Skydiving in Toledo, Washington

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For those adventurers courageous enough to jump out of a perfectly good airplane, skydiving provides an adrenaline rush to remember. Toledo, located approximately 3 miles east of Interstate 5 in the southwest portion of the state, boasts a small-town charm with a drop zone for tourists passing through the area. You can expect knowledgeable jump masters and dazzling views of Washington’s plant life and terrain.

Skydiving in Toledo offers bird's eye views of the Cowlitz River.

Skydiving in Toledo offers bird’s eye views of the Cowlitz River.

Physical Requirements and Regulations

You should be able to carry at least 30 lbs. of gear and be in good physical condition or have a letter from a licensed physician. Weight limits vary from operator to operator, so ask the facility when making a reservation and not on the jump day. Most weight requirements for skydiving are in the 230- to 240-lb. range. You must be at least 18 years old; no alcohol is allowed in training class or during the jump.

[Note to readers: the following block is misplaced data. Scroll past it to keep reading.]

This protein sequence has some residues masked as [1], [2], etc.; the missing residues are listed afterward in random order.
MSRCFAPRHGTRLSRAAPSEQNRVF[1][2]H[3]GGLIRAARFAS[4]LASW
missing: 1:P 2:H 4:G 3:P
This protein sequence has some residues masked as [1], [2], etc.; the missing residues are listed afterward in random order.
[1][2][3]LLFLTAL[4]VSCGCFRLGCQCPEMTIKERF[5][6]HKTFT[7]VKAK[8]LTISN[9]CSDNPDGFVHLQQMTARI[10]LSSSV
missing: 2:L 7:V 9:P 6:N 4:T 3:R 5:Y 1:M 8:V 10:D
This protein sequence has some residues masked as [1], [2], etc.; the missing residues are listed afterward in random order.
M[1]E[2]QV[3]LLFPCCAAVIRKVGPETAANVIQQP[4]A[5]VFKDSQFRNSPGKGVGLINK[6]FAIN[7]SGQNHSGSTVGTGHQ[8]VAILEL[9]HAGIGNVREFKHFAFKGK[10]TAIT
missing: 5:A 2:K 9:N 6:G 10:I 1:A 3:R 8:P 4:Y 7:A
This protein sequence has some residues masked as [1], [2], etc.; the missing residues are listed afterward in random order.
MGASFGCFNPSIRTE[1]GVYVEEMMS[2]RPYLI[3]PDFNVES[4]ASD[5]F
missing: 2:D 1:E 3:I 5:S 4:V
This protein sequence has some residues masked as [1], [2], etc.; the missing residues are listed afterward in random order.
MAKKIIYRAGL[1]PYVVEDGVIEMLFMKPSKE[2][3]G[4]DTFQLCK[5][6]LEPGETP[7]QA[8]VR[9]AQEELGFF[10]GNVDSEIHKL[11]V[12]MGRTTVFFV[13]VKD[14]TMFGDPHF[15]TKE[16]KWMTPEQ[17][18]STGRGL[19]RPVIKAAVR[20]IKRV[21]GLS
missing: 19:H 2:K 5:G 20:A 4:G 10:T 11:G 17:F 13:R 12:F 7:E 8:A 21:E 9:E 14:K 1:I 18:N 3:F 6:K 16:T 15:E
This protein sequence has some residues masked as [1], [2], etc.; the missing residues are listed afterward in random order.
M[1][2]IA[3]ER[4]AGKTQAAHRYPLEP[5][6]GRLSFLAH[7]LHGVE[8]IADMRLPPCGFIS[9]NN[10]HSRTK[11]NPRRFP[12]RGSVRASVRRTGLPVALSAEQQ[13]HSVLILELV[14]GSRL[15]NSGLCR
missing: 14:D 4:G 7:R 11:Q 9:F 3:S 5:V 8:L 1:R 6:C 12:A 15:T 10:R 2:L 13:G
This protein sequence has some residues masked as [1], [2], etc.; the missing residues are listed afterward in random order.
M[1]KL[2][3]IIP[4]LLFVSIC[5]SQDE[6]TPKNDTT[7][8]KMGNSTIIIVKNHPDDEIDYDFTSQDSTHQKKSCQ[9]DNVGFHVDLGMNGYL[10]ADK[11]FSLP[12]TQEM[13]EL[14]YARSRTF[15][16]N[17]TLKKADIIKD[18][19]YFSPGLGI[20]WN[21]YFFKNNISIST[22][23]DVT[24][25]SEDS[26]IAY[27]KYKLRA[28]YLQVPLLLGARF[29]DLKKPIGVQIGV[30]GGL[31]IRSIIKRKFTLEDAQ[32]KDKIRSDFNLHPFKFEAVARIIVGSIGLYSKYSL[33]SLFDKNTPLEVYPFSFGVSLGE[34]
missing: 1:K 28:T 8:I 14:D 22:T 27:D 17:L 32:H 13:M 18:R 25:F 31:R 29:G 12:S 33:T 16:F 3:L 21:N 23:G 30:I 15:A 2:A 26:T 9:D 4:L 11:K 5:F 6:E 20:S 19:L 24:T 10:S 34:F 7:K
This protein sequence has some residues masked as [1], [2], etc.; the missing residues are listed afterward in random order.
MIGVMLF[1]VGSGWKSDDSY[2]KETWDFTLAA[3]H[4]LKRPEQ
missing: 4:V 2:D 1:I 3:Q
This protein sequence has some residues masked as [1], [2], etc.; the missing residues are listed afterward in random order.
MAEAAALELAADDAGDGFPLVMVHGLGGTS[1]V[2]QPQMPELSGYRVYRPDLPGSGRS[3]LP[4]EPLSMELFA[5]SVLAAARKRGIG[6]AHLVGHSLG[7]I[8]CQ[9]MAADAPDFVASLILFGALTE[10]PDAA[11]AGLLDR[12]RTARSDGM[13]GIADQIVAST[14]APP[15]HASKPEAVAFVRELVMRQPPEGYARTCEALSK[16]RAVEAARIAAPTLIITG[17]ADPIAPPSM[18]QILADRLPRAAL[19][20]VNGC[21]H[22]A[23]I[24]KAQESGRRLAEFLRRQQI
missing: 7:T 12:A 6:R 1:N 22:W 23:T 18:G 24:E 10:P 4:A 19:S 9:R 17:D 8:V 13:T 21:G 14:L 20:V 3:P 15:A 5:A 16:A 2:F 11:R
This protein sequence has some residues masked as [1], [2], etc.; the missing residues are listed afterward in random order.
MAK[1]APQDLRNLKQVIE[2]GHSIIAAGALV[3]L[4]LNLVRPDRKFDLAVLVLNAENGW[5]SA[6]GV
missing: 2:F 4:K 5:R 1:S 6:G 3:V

Toledo Operators

Skydive Toledo exists as the main operator in the area, and all staff members are certified by the United States Parachute Association (USPA). Reservations are required, so call in advance regarding regulations or required clothing. If this operator is booked, you can phone 1-800-SKYDIVE for a recommendation to another USPA-certified operator in the area. Toledo sits between Portland, Oregon and Tacoma, Washington, so operators in those areas may be able to assist.

Jump Climate

The average high temperature in Toledo in the coldest month of December is approximately 44 degrees Fahrenheit which can make skydiving at high altitudes slightly cold. The warmest summer month of August boasts an average high of 80 degrees, so comfortable clothing may be enough to keep you warm. Jumpsuits may be required at any time, but check with the operator on the day of the jump since weather can change from day to day.


The Cowlitz River runs through Toledo, so a view of the water will be a highlight of the free fall experience as well as a cluster of small lakes in the region. You can see views of the town and the patchwork quilt-like roads and grounds in addition to the indigenous trees of Washington state. Expect to see green forestry, and ask the jump master to point out any specific landmarks of interest.



Victoria Ross began her career as a freelance writer in 2010 and has been published on Popeater, Gadling and AOL Travel. Ross holds a Bachelor of Science in education from Eastern Illinois University and a Master of Arts in communication from the University of Illinois at Springfield.


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